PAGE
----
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Nielsen says ‘irregularities’ resulted in errant Super Bowl viewership data

The measurement firm now says 115.1 million people watched all of Super Bowl LVII on Fox, an adjustment of around 2 million.

The measurement firm now says 115.1 million people watched all of Super Bowl LVII on Fox, an adjustment of around 2 million.

State Farm Stadium, as it appeared before Super Bowl LVII, in Glendale, Arizona. (Photo by Gage Skidmore, Wikimedia Commons; Graphic by The Desk)
State Farm Stadium, as it appeared before Super Bowl LVII, in Glendale, Arizona. (Photo by Gage Skidmore, Wikimedia Commons; Graphic by The Desk)

Fox Sports and Nielsen have revised their total viewership figures for households that watched all of Super Bowl LVII, saying the program was the most-watched Super Bowl in television history, after the data was adjusted to account for “irregularities” in the way the audience was measured two months ago.

The adjusted data now shows 115.1 million households watched Super Bowl LVII from start to finish, an upward adjustment of 2 million viewers compared to the 113 million reported in February.

“This revision is the product of a thorough review by Nielsen that revealed irregularities in the encoding that enables Nielsen’s measurement of TV viewing as well as issues with the out-of-home measurement of Super Bowl LVII,” a spokesperson for Fox Sports said in a statement on Tuesday.

The updated figures are a big win for Fox Sports, which can now claim its telecast of the championship match-up between the Philadelphia Eagles and the Kansas City Chiefs was the most-watched Super Bowl in history. Even before the adjustment, Fox was able to lay claim to three of the five most-watched Super Bowl telecasts by total viewership figures.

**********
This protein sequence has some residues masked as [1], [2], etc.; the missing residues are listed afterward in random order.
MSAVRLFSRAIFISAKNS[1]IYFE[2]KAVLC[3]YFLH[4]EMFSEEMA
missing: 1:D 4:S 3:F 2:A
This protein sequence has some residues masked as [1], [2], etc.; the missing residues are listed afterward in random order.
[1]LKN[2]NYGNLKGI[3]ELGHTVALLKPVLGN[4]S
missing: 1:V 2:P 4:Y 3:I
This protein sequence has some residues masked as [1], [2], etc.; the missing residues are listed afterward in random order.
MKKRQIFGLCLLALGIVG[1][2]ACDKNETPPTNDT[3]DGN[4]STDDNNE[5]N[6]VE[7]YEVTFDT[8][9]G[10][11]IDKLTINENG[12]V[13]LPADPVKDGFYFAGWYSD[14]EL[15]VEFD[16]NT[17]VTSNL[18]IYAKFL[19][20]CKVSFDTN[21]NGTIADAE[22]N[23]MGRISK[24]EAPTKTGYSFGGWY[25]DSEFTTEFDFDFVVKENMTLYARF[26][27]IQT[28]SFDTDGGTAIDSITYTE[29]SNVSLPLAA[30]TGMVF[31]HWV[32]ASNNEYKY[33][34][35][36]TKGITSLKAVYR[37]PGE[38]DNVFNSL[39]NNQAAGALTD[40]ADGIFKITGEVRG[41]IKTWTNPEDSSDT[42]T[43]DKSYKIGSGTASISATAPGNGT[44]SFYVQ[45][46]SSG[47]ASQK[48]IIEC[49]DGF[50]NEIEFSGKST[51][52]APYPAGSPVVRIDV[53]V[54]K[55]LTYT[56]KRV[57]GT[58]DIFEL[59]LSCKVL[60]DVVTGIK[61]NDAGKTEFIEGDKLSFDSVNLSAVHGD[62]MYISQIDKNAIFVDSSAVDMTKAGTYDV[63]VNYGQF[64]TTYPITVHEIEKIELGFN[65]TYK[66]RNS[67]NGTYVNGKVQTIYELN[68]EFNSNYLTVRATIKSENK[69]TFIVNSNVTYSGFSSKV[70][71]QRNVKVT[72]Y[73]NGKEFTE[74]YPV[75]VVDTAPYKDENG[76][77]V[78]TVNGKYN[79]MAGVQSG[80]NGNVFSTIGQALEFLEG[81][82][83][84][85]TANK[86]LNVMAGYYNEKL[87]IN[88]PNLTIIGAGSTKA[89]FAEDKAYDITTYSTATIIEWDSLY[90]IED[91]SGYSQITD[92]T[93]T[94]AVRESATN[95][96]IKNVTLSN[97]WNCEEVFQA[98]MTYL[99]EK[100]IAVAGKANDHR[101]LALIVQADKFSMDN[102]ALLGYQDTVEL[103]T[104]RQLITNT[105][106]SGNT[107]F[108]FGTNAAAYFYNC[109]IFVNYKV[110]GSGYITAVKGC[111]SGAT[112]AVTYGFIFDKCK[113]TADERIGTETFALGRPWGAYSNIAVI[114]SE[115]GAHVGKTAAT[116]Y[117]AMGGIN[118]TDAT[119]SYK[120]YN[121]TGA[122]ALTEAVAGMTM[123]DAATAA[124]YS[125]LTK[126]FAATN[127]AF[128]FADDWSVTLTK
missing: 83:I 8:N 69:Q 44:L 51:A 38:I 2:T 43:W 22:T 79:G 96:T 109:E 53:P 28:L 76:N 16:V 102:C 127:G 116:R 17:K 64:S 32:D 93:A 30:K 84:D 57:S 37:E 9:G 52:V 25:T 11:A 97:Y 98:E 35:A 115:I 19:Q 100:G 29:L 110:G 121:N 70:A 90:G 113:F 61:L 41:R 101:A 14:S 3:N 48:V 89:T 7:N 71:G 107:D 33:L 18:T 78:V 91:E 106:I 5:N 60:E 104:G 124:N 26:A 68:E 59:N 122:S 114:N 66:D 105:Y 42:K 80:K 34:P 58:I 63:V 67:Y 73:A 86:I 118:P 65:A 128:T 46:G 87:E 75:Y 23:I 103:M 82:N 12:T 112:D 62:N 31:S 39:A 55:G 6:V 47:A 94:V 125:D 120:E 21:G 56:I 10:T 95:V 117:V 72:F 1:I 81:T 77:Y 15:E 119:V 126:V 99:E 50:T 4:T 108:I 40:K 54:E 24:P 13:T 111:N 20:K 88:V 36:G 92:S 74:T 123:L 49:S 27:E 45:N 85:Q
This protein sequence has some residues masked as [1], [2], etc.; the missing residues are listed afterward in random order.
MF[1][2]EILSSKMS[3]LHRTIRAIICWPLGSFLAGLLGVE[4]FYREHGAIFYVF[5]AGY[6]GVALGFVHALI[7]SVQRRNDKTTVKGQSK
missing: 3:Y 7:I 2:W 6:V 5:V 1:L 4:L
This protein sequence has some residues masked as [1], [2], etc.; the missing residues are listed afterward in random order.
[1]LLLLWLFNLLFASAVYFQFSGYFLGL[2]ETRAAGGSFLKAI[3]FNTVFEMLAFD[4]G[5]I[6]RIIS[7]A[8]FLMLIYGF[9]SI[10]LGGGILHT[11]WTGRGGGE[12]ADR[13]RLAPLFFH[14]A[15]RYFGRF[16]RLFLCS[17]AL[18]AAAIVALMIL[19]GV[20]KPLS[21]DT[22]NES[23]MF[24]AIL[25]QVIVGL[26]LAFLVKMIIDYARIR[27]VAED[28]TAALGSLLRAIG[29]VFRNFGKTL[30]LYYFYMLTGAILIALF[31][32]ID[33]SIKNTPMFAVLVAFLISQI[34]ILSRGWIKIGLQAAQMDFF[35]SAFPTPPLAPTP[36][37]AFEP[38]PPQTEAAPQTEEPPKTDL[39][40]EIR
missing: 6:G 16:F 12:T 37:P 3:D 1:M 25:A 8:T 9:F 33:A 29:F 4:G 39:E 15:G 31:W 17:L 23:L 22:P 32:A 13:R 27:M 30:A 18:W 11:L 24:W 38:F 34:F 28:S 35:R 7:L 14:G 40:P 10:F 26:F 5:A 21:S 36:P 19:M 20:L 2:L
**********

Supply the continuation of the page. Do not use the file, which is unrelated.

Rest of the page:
The adjustment is an embarrassment for Nielsen, which has been hammered over the last few years with accusations from broadcast networks and others in the media space that its data isn’t accurate or whole, and that its measurement tools haven’t kept pace with consumer shifts toward new video platforms like streaming services.

In late 2021, officials at Nielsen confirmed its “out-of-home” measurement tools — which are used to measure consumption of media content in bars, restaurants, hotels and other public places — was undercounting viewers for months due to software bugs and other issues. Nielsen promised the problem would be fixed, and offered to report corrected data several weeks later. (Out-of-home measurement was also blamed for the undercounting of Super Bowl LVII viewers here.)

Nielsen’s data is critical for media companies like Fox Sports, who use the firm’s measurement tools and reports to set advertising rates. The issues with Nielsen have been so problematic for broadcasters and other media companies that some have taken it upon themselves to look for so-called “alternative currencies,” or different measurement tools to base their ad rates on.

For Nielsen, the data reporting woes have become so prevalent that the Media Ratings Council (MRC) pulled the firm’s accreditation in September 2021 after finding the firm had undercounted television viewership on both a local and national level. Two weeks ago, MRC restored Nielsen’s accreditation; it wasn’t clear if MRC knew that Nielsen was about to disclose data irregularities with respect to what is typically the most-watched television event of the year.

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About the Author:

Matthew Keys

Matthew Keys is the publisher of The Desk and reports on the business and policy matters involving the broadcast television, streaming video and radio industries. He previously worked for Thomson Reuters, Disney-ABC, Tribune Broadcasting and McNaughton Newspapers. Matthew is based in Northern California, has won numerous awards in the field of journalism, and is a member of IRE (Investigative Reporters and Editors).